Fiber with frozen-in stress has 84 µm strictly single-mode diameter

Researchers at IMRA America (Ann Arbor, MI) have created a single-mode optical fiber with the largest core ever.

Aug 1st, 2009

Researchers at IMRA America (Ann Arbor, MI) have created a single-mode optical fiber with the largest core ever. The core, with a diameter of 84 µm and an effective mode area (Aeff) of 3600 µm2 at 1 µm, is restricted to single mode due to its low numerical aperture of 0.013 (a refractive-index difference of about 6 × 10-5). Such low numbers were achieved by “freezing in” thermal stress when fabricating the fiber, creating a central parabolic index profile. To do this, the pure-silica fiber preform contained fluorine-doped silica rods in a hexagonal lattice with the central rod missing; the drawn fiber contained, well within the central all-pure-silica region, the stressed portion.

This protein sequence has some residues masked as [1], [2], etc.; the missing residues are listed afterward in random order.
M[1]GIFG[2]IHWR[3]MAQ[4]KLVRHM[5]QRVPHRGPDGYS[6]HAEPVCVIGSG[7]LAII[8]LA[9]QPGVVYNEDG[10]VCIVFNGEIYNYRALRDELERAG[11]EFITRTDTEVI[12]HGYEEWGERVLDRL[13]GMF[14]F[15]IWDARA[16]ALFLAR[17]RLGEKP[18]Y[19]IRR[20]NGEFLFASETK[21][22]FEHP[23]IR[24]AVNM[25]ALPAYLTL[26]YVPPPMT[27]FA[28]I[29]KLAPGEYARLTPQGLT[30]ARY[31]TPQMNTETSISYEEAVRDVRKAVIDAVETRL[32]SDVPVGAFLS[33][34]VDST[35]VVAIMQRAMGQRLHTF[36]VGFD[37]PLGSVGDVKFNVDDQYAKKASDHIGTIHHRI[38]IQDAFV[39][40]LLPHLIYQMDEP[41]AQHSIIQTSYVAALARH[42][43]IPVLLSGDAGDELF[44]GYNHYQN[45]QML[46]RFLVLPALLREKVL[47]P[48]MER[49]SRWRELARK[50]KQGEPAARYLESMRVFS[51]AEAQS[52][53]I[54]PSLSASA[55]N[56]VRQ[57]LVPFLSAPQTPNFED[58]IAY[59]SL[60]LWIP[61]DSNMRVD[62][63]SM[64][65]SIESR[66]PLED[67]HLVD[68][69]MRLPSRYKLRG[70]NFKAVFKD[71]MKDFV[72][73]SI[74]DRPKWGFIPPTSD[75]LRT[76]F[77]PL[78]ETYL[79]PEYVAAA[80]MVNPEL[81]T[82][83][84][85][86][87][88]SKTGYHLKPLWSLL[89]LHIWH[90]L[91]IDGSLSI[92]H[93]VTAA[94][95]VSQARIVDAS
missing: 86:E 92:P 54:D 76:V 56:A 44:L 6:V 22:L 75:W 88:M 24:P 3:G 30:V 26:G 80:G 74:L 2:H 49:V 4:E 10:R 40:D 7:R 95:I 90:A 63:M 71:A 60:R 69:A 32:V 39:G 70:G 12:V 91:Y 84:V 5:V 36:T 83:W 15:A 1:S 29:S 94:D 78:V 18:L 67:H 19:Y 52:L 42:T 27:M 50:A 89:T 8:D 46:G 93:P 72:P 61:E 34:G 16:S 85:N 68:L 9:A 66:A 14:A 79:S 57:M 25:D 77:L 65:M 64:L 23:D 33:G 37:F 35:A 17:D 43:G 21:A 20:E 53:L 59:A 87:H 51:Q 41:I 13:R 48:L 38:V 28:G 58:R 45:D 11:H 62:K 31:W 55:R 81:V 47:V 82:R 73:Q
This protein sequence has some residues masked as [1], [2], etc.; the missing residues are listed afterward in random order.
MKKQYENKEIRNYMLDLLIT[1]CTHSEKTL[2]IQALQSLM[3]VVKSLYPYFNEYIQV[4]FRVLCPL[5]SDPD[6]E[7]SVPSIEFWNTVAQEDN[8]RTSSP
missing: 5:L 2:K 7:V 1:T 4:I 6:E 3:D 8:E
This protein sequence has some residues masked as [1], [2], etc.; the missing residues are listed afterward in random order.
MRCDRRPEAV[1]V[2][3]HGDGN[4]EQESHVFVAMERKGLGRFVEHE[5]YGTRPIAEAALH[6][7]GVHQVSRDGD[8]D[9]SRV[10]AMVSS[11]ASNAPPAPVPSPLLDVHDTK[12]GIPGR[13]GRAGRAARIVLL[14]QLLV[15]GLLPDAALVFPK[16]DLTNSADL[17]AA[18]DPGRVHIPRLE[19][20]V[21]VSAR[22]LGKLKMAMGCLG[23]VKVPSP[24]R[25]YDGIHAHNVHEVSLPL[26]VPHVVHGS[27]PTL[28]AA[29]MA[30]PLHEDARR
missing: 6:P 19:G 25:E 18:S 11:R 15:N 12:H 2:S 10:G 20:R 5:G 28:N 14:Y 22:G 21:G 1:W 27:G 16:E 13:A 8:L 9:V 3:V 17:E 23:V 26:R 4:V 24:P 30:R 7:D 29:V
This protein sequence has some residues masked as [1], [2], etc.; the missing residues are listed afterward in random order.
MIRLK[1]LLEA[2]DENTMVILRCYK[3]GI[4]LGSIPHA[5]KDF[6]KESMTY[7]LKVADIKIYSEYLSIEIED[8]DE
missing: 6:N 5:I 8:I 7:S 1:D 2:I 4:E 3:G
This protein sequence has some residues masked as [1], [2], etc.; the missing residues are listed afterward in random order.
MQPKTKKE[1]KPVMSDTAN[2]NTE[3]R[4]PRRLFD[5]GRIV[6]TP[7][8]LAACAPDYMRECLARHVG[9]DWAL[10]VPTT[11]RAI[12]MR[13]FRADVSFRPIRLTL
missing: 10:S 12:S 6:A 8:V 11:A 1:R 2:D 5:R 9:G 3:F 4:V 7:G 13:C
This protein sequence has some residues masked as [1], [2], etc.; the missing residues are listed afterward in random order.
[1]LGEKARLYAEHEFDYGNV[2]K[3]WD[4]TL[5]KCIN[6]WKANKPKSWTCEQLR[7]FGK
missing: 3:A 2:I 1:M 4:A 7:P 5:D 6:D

Using the same fabrication method, the researchers created a fiber with an even larger core diameter of 252 µm. While not strictly single-mode, the fiber demonstrated single-mode operation with a mode-field diameter of 149 µm and an Aeff of 17,400 µm2 at 1.03 µm and 31,600 µm2 at 1.5 µm. The output beam from this fiber had a beam quality M2x of 1.04 and M2y of 1.18. Contact Libin Fu at lfu@imra.com.

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